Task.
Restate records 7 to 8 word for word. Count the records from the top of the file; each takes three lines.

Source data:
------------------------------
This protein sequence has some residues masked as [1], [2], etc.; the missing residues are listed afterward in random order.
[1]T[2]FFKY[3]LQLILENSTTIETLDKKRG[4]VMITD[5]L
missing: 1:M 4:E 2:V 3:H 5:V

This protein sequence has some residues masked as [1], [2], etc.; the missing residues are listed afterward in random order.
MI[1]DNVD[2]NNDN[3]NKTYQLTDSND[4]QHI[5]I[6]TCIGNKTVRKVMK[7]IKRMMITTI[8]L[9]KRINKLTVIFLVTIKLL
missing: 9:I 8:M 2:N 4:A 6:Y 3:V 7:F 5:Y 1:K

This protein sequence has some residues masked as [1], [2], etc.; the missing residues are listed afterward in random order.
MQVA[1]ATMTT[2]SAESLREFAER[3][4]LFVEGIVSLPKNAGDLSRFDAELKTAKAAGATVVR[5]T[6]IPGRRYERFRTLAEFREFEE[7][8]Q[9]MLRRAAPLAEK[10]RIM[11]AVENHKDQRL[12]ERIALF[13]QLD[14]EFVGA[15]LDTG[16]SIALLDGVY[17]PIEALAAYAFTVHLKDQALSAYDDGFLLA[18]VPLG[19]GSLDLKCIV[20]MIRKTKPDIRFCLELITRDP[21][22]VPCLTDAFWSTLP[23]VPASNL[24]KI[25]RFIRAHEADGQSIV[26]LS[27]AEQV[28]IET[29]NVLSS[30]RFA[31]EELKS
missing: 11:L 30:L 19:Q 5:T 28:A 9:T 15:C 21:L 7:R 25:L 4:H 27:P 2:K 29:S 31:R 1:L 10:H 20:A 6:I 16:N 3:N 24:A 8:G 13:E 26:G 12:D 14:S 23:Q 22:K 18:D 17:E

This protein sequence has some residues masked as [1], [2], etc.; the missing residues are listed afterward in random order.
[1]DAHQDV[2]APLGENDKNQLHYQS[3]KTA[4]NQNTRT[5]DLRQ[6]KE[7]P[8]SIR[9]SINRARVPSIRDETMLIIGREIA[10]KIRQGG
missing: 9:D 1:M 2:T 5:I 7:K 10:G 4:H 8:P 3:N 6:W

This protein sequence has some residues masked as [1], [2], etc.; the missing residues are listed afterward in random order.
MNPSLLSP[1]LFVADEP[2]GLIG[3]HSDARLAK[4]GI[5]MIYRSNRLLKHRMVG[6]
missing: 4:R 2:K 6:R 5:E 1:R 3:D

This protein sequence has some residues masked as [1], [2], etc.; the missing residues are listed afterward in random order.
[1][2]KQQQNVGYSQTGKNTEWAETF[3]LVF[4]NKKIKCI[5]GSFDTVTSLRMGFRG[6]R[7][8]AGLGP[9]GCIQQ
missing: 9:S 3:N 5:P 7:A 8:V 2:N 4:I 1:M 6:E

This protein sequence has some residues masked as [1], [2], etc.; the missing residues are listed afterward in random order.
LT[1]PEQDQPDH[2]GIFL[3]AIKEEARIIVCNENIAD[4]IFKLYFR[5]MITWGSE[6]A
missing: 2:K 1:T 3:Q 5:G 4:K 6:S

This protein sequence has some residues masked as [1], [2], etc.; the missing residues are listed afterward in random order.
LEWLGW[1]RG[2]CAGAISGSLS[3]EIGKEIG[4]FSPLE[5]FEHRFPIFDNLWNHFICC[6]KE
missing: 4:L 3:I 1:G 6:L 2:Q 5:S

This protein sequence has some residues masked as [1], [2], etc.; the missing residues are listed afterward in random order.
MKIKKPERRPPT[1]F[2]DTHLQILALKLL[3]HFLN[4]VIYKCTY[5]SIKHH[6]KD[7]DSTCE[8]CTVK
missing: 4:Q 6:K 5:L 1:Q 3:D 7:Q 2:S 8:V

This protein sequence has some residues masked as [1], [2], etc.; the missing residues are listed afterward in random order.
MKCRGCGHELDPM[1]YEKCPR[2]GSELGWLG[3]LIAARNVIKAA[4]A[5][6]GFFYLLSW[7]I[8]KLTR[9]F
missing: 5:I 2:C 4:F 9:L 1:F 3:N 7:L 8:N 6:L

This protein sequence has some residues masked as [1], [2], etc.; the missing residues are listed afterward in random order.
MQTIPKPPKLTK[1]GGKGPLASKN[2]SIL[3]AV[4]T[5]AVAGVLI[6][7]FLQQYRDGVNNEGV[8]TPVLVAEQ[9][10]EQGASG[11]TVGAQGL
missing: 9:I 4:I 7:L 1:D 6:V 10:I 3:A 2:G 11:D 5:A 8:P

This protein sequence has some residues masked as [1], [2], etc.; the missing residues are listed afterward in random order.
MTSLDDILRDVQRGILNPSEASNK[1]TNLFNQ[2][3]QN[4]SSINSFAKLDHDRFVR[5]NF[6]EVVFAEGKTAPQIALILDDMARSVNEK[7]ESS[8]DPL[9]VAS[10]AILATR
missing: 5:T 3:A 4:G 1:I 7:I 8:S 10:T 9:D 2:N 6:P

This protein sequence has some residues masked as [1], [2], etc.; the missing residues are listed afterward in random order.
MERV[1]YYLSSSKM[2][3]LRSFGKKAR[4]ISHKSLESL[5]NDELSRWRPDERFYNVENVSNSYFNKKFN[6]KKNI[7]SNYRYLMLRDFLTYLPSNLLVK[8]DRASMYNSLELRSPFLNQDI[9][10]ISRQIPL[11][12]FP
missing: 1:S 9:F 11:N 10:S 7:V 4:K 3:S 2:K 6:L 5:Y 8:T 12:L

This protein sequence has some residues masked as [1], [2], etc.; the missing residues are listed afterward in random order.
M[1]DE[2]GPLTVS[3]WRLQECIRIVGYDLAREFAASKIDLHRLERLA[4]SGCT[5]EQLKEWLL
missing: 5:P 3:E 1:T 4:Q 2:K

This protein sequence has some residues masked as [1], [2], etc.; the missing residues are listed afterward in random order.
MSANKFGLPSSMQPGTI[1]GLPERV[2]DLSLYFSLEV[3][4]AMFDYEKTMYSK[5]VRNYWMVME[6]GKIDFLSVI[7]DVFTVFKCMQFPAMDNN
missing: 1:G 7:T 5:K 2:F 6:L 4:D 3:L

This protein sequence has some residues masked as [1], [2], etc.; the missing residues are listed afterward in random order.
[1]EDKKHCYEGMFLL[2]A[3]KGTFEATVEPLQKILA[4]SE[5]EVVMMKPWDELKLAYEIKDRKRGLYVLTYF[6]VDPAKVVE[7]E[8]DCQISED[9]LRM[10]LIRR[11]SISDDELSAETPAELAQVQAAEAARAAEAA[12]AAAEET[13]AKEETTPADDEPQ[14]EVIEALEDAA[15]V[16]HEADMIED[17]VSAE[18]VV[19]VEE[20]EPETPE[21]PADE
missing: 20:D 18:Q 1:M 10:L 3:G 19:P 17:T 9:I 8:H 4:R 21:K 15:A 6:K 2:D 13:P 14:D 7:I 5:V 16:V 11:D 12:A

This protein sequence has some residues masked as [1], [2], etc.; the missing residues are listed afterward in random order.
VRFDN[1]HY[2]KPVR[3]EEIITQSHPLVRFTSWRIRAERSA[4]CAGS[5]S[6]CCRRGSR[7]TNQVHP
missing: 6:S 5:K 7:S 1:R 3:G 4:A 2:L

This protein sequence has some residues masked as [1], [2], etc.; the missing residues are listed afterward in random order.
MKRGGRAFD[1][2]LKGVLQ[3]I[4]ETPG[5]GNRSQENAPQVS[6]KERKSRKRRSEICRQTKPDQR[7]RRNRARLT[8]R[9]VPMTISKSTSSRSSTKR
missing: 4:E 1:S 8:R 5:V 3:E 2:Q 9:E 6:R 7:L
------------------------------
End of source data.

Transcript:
This protein sequence has some residues masked as [1], [2], etc.; the missing residues are listed afterward in random order.
LT[1]PEQDQPDH[2]GIFL[3]AIKEEARIIVCNENIAD[4]IFKLYFR[5]MITWGSE[6]A
missing: 2:K 1:T 3:Q 5:G 4:K 6:S

This protein sequence has some residues masked as [1], [2], etc.; the missing residues are listed afterward in random order.
LEWLGW[1]RG[2]CAGAISGSLS[3]EIGKEIG[4]FSPLE[5]FEHRFPIFDNLWNHFICC[6]KE
missing: 4:L 3:I 1:G 6:L 2:Q 5:S